Unzipped assailant gets four years

By SCOTT NORTH

Herald Writer

A Spokane man with a history of rape and robbery was sentenced to four years in prison Thursday for forcing his way into an Everett woman’s apartment with his pants unzipped.

Vincent Wayne Falla, 40, apologized for the April 29 break-in and said he hadn’t intended to hurt anyone.

Snohomish County Superior Court Judge Larry McKeeman said the crime was an "extremely serious incident" and sentenced Falla to double the top punishment outlined under state sentencing guidelines.

Falla had spoken to the woman, 25, a few minutes before the incident while she was at her mailbox. The woman told police she went upstairs to her apartment, expecting that the next knock at the door would be her father, who had planned to take her to dinner. Instead, when she opened the door, Falla was there, and he pushed his way inside and locked the door, according to court papers.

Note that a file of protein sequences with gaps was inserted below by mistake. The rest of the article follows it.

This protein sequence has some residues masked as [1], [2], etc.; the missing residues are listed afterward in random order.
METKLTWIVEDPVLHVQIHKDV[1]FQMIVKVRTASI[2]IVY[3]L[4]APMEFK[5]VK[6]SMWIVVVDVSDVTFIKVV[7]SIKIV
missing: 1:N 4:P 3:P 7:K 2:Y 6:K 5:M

The woman struggled with Falla, who left the apartment when the woman’s father arrived. The man captured Falla and held him until police arrived.

The woman’s father spoke Thursday in court, saying his daughter has been traumatized by the incident. He urged McKeeman to send Falla away for as long as possible.

"Something has to be done to protect my daughter and other people like her," he said.

Falla had pleaded guilty to one count of first-degree burglary, but withdrew the plea last week because he had not previously been advised that the conviction would have sent him to prison for life under the state’s three-strikes law.

Instead, Falla entered a so-called Alford plea to residential burglary, in which he said he didn’t believe he’d committed the offense but acknowledged that he likely would have been convicted if the case went before a jury. The residential burglary conviction does not count as a "strike" under the state’s persistent offender law.

Falla’s attorney, public defender Natalie Tarrantino, said the crime occurred on a day when Falla had begun using drugs and alcohol after a period of treatment and sobriety, and that he became suddenly paranoid and forced his way into the apartment looking for a place to hide from police.

At the time of his arrest, Falla was wanted on two warrants, including one for failing to register as a sex offender. He has convictions for robbery (1979), escape (1982), rape (1988) and harassment (1995).

You can call Herald Writer Scott North at 425-339-3431or send e-mail to

north@heraldnet.com.

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